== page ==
Tonight the Mr. and I were sitting on our couch watching a movie and at 8:30 pm someone knocked on our door. It turned out to be our neighbor who we've talked to once and waved to now and then. But never really got to know like we should have. She asked for me and then with a little hesitation and fear in her voice, told us that she just happened to come across our profile on itsaboutlove and she was wondering if we had time to talk to her. 

 At first I was speechless. I thought that maybe our day had come and a birth mom had selected us. So we invited her into our messy house and sat on the couch for an hour and 15 minutes talking about the beauty of adoption. It turns out she just found out she couldn't have kids four weeks ago after an ectopic pregnancy cost her one tube and endometriosis cost her the other. She asked about dealing with grieving, what to expect with adoption, how to fill out the paperwork and so much more. 

The Mr. and I sat there and spilled our guts and were just so happy to be able to share our testimony of adoption. I truly feel like she was guided to our profile to help her because she doesn't know anyone else who has ever suffered infertility.  Out of the thousands of profiles out there and without the use of last names, it was absolutely God directing her to us.   

It made me grateful to have FSA and the adoption community as strength and things like girls night where we all shared our stories and such to draw strength from to be exactly what she needed. I truly feel like we've been blessed with a close-knit adoption family here locally and am so grateful to have friends to talk to and lean on. It made me even the more grateful that I could give back and be the friend she needed. She left here smiling, with hope, and peace in her heart and we couldn't ask for anything more for her. What a wonderful thing to be a part of. I love adoption and the wonderful miracles and experiences it has brought into our life.

That is absolutely a true story of mine and I'm so grateful to have felt that overwhelming satisfaction of helping someone feel at peace with their situation.  Just recently we did learn that instead of choosing adoption, the couple opted to move to Hawaii and attend school while trying IVF because their insurance in Hawaii would cover the procedures.  If after no more success, they were at peace in knowing that adoption was a great path for them.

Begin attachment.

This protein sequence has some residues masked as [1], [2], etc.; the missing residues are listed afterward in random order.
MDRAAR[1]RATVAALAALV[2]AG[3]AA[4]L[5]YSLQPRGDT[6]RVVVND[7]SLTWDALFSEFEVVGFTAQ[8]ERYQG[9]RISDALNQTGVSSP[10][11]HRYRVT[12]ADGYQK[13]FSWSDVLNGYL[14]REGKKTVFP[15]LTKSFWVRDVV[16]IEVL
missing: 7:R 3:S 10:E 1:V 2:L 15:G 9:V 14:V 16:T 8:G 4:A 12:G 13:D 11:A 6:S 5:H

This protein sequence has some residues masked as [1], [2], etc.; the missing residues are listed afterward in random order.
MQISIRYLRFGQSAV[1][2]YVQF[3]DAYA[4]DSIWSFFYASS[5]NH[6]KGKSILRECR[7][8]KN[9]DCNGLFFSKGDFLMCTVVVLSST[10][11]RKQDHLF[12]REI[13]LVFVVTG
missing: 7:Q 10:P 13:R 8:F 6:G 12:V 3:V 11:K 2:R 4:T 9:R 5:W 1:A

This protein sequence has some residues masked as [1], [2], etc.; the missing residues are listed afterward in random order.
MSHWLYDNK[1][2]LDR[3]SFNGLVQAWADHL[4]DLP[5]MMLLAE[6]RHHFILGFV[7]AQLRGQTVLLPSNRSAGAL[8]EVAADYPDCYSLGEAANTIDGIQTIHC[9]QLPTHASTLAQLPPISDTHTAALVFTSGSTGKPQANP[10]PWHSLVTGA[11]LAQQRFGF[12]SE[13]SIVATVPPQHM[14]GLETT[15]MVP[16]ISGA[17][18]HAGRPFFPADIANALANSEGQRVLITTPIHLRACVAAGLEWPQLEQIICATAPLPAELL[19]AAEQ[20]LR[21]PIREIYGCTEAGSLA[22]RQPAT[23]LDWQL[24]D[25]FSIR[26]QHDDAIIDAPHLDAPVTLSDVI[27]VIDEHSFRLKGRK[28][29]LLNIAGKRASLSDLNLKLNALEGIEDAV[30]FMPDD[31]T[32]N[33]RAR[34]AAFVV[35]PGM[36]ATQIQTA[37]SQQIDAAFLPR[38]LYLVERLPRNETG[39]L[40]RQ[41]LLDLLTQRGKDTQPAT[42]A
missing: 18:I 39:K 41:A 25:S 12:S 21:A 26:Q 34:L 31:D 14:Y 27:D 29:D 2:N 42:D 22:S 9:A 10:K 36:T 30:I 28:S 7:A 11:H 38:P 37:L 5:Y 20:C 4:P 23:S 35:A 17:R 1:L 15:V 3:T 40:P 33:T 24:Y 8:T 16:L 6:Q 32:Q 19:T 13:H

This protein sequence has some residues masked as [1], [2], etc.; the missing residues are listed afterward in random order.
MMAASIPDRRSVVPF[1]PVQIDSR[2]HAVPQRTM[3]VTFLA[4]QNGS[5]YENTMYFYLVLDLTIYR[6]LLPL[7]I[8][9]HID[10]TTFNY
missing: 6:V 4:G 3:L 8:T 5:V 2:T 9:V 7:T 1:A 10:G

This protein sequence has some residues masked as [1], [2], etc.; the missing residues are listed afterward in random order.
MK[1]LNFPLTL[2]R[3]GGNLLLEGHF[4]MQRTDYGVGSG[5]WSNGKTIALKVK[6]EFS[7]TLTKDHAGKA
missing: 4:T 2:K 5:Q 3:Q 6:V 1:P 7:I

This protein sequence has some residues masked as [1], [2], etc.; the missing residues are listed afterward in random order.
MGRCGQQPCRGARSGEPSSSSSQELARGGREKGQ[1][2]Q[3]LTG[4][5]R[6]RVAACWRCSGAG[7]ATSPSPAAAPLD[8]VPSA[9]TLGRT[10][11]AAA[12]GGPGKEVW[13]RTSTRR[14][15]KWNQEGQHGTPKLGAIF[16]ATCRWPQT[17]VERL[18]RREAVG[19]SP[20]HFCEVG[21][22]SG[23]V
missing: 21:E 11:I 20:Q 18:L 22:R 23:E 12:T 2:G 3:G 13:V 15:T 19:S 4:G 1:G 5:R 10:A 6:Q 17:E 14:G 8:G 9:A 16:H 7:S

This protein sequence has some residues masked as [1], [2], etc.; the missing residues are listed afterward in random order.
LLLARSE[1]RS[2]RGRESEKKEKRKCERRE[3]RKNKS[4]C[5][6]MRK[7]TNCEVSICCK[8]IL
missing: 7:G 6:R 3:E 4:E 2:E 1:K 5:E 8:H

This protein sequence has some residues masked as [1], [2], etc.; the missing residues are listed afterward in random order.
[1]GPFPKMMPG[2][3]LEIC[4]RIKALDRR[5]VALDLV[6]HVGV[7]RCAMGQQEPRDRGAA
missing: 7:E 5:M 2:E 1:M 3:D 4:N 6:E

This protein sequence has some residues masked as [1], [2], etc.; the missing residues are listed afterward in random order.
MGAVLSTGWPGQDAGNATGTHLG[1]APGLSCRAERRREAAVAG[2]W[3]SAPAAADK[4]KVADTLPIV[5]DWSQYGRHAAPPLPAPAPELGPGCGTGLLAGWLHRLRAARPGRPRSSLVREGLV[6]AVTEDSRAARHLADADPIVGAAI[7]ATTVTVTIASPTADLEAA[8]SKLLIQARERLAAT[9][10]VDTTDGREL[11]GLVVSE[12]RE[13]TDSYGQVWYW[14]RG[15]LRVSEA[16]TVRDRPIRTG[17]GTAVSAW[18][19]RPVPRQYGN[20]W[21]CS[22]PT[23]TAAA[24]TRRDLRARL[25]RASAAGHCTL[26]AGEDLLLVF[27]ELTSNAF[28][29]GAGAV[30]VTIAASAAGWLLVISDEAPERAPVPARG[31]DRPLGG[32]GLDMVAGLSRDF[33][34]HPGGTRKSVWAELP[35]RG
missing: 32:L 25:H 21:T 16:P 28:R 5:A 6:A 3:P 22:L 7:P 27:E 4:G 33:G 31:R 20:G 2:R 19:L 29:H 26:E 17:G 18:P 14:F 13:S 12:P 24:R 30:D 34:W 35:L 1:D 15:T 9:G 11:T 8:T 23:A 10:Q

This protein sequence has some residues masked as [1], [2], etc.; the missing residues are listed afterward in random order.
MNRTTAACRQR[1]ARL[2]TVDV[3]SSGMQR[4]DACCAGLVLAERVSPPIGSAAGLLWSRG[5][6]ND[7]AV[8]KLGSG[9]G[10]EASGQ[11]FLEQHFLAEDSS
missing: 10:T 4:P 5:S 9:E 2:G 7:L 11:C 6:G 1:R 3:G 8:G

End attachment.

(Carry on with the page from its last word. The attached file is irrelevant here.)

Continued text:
It is my hope that we will all be mindful of those around us, whether related to adoption or not, and be the answers to their prayers.  They might be just what you needed at a time you didn't think you needed anything.  My role in the above story came at a time where my faith in adoption was wavering.  At that moment, I committed to memory, never to be forgotten just how important and wonderful adoption is.  

Have you been able to help newcomers to adoption by sharing your experiences?

Thursday, October 6, 2011


As we were rushing out the door this morning to go to the temple, I realized I still hadn't written anything for today.

We did sealings today.  I had been endowed for seven years before Brigham and I were married.  After we were married, being a proxy for sealings took on a whole new meaning for me.  I liked doing sealings when I was single, but didn't have a full understanding of what being sealed means.  (I probably still don't.)  Today, as I was sitting in the sealing room, I was imagining having another child sealed to us--a soft little hand on top of ours.

Then I thought back to when Olivia was sealed to us.  (She screamed the whole time!)  Knowing she was sealed to us, to an entire, enormous family, changed the way I felt about her, about family, and about love.  I can't wait to re-experience that, to have another child join our family, to learn even more about the sealing power in such a personal way.

Tuesday, October 4, 2011

Short and Sweet

I'm going to keep it short and sweet this week because I have so much to ponder after the beautiful words of General Conference.
Two thoughts overtook me this last weekend.
First, we are so lucky, nay, blessed to believe that family is fundamental.  To quote mormon.org, "it is the most important unit of society".  Because we believe these things, we are willing to do hard things, accept infertility, and build our families through the beauty that is adoption!  I truly can testify that without my religious base, I would have never overcome my infertility.
Second, hope is a beautiful thing!  How anyone could ever get through this world without hope is beyond me.  Just hoping for a brighter future, hoping for a baby, hoping for a prayer to be answered, etc... can brighten your life.  Hope is what gets us through.  Hope is what makes us strong enough.
Did General Conference touch your hearts like it did mine in the terms of adoption and infertility? I'd love to hear about it.

An Open Adoption Documentary

Adoption Isn't Selfish

Straight from a Birthmom...

The Open Adoption Project via The R House